Manga Maker interview with Stu Levy (Diamond Previews)

TOKYOPOP founder Stu Levy was interviewed by Diamond Previews as part of its Manga Maker series. Check it out here:

PREVIEWSworld: Tell us a little bit about yourself. What’s it like being Stu Levy?

Stu Levy: Instead of giving my official bio (which you can read on my website, I’ve basically done a bit of everything in my career. Focusing on manga, I’ve edited, published, translated, curated, lettered, retouched, written, and even drawn storyboards (thumbnails) – but I’ve never drawn pencils, inks, tones or colors because I’m a terrible artist. Although one time, I helped paint an amazing mural that Santa Inoue (creator of Tokyo Tribes) drew for the show Extreme Makeover Home Edition! So far, I’ve overseen publication of more than {gulp} 4,000 manga.

PREVIEWSworld: What are your favorite manga you’ve worked on in your career?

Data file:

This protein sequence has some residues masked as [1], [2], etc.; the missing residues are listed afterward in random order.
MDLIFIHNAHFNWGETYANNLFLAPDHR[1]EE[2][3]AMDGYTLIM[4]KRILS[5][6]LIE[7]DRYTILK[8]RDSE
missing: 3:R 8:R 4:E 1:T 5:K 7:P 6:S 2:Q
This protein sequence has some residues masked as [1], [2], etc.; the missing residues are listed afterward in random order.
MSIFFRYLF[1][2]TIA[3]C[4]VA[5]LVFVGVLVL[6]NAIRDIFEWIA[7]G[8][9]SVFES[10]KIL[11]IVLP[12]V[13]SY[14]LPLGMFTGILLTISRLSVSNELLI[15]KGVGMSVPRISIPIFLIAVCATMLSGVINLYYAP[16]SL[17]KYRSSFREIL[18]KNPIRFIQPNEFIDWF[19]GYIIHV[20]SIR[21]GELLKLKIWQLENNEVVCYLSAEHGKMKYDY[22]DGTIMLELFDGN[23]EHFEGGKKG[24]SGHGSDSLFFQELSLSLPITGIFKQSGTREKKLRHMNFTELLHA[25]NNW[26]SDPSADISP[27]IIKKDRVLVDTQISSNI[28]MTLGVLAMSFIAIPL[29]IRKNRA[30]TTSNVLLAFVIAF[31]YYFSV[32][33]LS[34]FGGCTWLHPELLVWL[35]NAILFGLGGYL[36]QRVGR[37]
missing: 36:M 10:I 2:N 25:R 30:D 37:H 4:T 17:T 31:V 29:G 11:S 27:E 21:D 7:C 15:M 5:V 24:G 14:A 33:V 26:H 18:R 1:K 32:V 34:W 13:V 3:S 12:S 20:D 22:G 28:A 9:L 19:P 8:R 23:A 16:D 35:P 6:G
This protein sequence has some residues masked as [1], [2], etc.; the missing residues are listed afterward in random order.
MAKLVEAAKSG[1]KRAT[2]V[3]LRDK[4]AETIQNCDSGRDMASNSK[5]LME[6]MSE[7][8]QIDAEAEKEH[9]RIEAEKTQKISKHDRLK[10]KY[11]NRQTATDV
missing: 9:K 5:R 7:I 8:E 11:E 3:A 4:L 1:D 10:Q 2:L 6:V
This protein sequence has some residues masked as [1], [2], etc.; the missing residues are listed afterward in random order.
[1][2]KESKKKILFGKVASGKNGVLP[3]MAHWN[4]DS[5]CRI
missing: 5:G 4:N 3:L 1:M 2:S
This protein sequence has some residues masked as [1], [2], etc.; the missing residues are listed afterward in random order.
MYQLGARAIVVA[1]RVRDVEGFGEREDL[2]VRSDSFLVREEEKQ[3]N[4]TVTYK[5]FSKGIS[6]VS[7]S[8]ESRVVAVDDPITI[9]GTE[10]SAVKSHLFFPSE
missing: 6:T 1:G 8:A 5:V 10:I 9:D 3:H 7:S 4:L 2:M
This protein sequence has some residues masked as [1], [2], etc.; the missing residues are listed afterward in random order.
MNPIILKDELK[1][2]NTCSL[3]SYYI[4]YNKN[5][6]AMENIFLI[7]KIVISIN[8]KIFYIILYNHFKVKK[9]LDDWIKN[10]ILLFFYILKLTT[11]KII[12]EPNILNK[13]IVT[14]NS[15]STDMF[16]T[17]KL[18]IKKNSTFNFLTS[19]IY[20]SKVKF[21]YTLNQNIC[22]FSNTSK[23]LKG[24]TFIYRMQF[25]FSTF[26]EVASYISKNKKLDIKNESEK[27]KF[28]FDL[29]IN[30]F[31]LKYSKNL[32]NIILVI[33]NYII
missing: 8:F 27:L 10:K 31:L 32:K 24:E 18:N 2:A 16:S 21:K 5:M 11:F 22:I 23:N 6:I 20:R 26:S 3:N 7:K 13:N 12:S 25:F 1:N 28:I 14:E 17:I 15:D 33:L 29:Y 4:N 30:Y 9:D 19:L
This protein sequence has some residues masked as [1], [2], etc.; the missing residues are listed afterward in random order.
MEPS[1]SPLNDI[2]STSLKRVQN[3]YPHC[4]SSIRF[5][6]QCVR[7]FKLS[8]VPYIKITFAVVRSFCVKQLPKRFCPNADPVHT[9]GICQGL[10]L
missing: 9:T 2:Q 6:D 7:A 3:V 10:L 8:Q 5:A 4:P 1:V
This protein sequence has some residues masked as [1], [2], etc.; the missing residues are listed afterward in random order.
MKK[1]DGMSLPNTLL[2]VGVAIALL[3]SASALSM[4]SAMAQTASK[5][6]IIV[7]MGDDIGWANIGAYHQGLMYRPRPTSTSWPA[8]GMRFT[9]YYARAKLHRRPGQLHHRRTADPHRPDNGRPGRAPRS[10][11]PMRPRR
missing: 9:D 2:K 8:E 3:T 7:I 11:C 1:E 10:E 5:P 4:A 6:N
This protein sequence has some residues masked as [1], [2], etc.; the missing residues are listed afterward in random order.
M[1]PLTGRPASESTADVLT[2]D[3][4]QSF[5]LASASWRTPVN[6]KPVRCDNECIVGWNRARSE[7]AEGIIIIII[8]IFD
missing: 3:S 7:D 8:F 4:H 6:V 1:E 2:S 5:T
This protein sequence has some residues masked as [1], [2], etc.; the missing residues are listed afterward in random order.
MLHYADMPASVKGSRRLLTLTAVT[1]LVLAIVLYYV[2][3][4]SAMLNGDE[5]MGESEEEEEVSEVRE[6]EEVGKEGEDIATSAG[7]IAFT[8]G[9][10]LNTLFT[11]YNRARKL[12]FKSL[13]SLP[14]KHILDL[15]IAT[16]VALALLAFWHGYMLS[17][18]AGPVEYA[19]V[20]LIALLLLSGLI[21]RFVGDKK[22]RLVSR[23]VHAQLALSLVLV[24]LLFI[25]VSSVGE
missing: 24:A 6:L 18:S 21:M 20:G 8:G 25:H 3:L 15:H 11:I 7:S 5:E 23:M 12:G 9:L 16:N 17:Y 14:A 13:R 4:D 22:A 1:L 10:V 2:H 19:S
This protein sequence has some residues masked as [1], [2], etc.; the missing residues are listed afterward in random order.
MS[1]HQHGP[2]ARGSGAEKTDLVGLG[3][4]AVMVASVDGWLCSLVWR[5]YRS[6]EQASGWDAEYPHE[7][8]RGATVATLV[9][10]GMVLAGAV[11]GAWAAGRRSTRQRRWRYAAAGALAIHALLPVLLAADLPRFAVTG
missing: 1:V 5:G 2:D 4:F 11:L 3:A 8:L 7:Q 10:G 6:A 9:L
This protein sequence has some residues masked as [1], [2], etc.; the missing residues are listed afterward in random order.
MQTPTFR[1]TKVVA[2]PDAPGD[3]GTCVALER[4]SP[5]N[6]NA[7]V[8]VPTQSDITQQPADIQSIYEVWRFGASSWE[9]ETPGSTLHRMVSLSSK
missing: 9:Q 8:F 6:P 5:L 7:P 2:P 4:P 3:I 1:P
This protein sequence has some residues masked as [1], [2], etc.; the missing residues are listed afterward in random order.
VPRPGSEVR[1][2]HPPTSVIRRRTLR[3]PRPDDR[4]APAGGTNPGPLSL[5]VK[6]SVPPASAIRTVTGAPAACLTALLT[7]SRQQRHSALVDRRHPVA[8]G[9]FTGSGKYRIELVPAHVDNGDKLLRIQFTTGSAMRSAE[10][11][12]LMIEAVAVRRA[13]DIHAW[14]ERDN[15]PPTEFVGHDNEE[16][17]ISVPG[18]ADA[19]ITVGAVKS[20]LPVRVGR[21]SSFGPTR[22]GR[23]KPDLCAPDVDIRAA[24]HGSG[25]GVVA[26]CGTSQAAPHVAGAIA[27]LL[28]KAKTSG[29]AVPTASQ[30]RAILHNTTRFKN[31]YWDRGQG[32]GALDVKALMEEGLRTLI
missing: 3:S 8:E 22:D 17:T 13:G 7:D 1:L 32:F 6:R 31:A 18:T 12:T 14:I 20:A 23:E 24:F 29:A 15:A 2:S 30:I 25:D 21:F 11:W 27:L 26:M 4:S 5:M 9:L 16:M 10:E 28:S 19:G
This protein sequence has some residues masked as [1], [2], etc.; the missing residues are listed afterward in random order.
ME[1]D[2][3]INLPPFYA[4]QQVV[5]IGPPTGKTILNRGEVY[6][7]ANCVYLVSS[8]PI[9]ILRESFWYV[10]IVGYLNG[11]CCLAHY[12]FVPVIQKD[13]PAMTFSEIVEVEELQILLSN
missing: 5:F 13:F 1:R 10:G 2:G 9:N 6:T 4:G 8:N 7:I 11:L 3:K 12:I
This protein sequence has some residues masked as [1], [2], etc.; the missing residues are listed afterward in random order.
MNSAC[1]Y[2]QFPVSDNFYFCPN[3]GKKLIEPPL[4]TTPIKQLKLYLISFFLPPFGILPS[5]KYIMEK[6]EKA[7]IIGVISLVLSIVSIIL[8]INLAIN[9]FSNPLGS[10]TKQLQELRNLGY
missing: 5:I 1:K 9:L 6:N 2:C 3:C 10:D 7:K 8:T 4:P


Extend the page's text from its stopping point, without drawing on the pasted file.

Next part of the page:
Stu Levy: That’s a very difficult question for me since I’ve been fortunate to publish so many amazing manga. I suppose it’s a toss-up between my first major title Sailor Moon and my main original title Princess Ai. I learned a tremendous amount from both of those experiences. With “Sailor Moon, I did the original translation, English adaptation, and even lettering and retouch work. It was very early in the English-language manga market, so we were breaking new ground, more or less making things up on the fly. Trying to balance the original Japanese version with the already-released English-language anime was difficult – especially under the glaring eyes of fan watchdogs. It was amazing, though, digging so deeply into such a well-made manga – and really learning what makes manga special. And spending time with Sailor Moon creator Naoko Takeuchi was a huge bonus. With Princess Ai I went back and forth with the Japanese editorial team and manga artist – and that push and pull was challenging yet very rewarding. I would write each chapter, after doing hours of research. Then I’d send it to my editor in English for her to translate into Japanese. After that, the Japanese version would go to the Shinshokan editor who would write comments with artist Misaho Kujiradou. They’d send me their comments in Japanese and oftentimes the comments would require a significant rewrite, which I would then do and send back. This process made the story shine – and eventually seeing the gorgeous art come back was the most exciting part!